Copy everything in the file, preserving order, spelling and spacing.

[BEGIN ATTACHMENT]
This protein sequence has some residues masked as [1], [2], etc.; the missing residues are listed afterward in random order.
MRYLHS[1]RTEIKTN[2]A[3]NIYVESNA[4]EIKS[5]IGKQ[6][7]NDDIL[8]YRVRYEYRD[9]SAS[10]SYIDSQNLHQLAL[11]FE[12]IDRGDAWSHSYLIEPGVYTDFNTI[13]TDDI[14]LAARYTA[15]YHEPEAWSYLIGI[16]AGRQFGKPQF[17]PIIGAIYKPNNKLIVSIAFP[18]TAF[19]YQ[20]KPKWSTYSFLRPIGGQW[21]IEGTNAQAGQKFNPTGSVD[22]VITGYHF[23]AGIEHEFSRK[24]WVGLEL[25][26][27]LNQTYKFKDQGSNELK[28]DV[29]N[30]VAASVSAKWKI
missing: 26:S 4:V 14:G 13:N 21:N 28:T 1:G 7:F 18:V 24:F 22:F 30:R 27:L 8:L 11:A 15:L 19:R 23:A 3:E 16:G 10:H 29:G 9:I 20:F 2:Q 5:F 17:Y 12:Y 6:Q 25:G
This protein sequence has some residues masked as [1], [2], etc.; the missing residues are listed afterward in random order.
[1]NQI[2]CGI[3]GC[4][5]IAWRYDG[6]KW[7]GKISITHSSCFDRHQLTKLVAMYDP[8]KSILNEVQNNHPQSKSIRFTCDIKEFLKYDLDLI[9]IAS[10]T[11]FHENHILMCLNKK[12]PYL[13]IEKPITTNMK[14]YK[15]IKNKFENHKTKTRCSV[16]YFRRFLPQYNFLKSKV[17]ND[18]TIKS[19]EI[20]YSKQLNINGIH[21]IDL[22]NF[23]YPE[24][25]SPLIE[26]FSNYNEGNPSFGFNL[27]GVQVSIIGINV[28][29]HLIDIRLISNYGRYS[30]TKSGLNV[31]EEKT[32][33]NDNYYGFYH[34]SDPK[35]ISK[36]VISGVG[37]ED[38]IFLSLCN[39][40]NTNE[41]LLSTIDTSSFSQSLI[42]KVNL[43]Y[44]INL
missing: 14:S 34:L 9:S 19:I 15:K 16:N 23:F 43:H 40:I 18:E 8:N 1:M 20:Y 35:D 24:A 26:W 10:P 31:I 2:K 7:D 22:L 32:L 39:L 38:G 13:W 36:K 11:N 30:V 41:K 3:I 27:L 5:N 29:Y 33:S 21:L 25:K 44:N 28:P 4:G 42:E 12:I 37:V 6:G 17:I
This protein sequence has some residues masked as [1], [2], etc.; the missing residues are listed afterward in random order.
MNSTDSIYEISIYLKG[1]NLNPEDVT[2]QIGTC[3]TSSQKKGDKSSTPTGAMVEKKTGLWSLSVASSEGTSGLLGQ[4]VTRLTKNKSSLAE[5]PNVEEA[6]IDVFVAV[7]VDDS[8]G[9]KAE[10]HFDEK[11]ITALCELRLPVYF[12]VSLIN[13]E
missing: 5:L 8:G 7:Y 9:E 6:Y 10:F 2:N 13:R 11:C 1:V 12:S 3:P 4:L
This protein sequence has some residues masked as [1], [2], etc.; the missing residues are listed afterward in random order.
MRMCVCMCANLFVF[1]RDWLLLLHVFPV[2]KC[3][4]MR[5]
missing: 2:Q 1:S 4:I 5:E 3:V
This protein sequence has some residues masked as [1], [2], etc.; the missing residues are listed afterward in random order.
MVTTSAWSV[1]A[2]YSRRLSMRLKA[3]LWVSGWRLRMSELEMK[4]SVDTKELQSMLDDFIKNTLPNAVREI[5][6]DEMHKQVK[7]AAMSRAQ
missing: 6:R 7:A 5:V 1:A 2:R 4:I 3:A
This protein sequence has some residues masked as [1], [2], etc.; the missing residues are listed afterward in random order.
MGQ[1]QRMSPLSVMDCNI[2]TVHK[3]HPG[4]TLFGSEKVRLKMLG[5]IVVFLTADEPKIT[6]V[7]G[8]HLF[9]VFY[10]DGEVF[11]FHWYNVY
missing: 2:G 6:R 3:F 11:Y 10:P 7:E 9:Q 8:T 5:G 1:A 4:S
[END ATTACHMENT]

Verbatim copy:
This protein sequence has some residues masked as [1], [2], etc.; the missing residues are listed afterward in random order.
MRYLHS[1]RTEIKTN[2]A[3]NIYVESNA[4]EIKS[5]IGKQ[6][7]NDDIL[8]YRVRYEYRD[9]SAS[10]SYIDSQNLHQLAL[11]FE[12]IDRGDAWSHSYLIEPGVYTDFNTI[13]TDDI[14]LAARYTA[15]YHEPEAWSYLIGI[16]AGRQFGKPQF[17]PIIGAIYKPNNKLIVSIAFP[18]TAF[19]YQ[20]KPKWSTYSFLRPIGGQW[21]IEGTNAQAGQKFNPTGSVD[22]VITGYHF[23]AGIEHEFSRK[24]WVGLEL[25][26][27]LNQTYKFKDQGSNELK[28]DV[29]N[30]VAASVSAKWKI
missing: 26:S 4:V 14:G 13:N 21:N 28:T 1:G 7:F 18:V 24:F 22:F 30:R 27:L 8:L 11:A 15:L 19:R 23:A 3:E 16:G 10:H 29:G 9:I 20:F 2:Q 5:F 17:Y 12:Y 6:Q 25:G
This protein sequence has some residues masked as [1], [2], etc.; the missing residues are listed afterward in random order.
[1]NQI[2]CGI[3]GC[4][5]IAWRYDG[6]KW[7]GKISITHSSCFDRHQLTKLVAMYDP[8]KSILNEVQNNHPQSKSIRFTCDIKEFLKYDLDLI[9]IAS[10]T[11]FHENHILMCLNKK[12]PYL[13]IEKPITTNMK[14]YK[15]IKNKFENHKTKTRCSV[16]YFRRFLPQYNFLKSKV[17]ND[18]TIKS[19]EI[20]YSKQLNINGIH[21]IDL[22]NF[23]YPE[24][25]SPLIE[26]FSNYNEGNPSFGFNL[27]GVQVSIIGINV[28][29]HLIDIRLISNYGRYS[30]TKSGLNV[31]EEKT[32][33]NDNYYGFYH[34]SDPK[35]ISK[36]VISGVG[37]ED[38]IFLSLCN[39][40]NTNE[41]LLSTIDTSSFSQSLI[42]KVNL[43]Y[44]INL
missing: 14:S 34:L 9:S 19:I 15:K 16:N 23:F 43:H 40:I 18:E 8:N 1:M 20:Y 35:D 24:A 26:W 10:P 31:I 2:K 7:D 22:L 32:L 39:L 38:G 13:W 36:K 11:N 30:V 41:K 3:I 27:L 5:N 29:Y 33:S 21:L 25:K 44:N 28:P 4:G 42:E 12:I 37:V 6:G 17:I
This protein sequence has some residues masked as [1], [2], etc.; the missing residues are listed afterward in random order.
MNSTDSIYEISIYLKG[1]NLNPEDVT[2]QIGTC[3]TSSQKKGDKSSTPTGAMVEKKTGLWSLSVASSEGTSGLLGQ[4]VTRLTKNKSSLAE[5]PNVEEA[6]IDVFVAV[7]VDDS[8]G[9]KAE[10]HFDEK[11]ITALCELRLPVYF[12]VSLIN[13]E
missing: 5:L 8:G 7:Y 9:E 6:Y 10:F 2:N 13:R 11:C 1:V 12:S 3:P 4:L
This protein sequence has some residues masked as [1], [2], etc.; the missing residues are listed afterward in random order.
MRMCVCMCANLFVF[1]RDWLLLLHVFPV[2]KC[3][4]MR[5]
missing: 2:Q 1:S 4:I 5:E 3:V
This protein sequence has some residues masked as [1], [2], etc.; the missing residues are listed afterward in random order.
MVTTSAWSV[1]A[2]YSRRLSMRLKA[3]LWVSGWRLRMSELEMK[4]SVDTKELQSMLDDFIKNTLPNAVREI[5][6]DEMHKQVK[7]AAMSRAQ
missing: 6:R 7:A 5:V 1:A 2:R 4:I 3:A
This protein sequence has some residues masked as [1], [2], etc.; the missing residues are listed afterward in random order.
MGQ[1]QRMSPLSVMDCNI[2]TVHK[3]HPG[4]TLFGSEKVRLKMLG[5]IVVFLTADEPKIT[6]V[7]G[8]HLF[9]VFY[10]DGEVF[11]FHWYNVY
missing: 2:G 6:R 3:F 11:Y 10:P 7:E 9:Q 8:T 5:G 1:A 4:S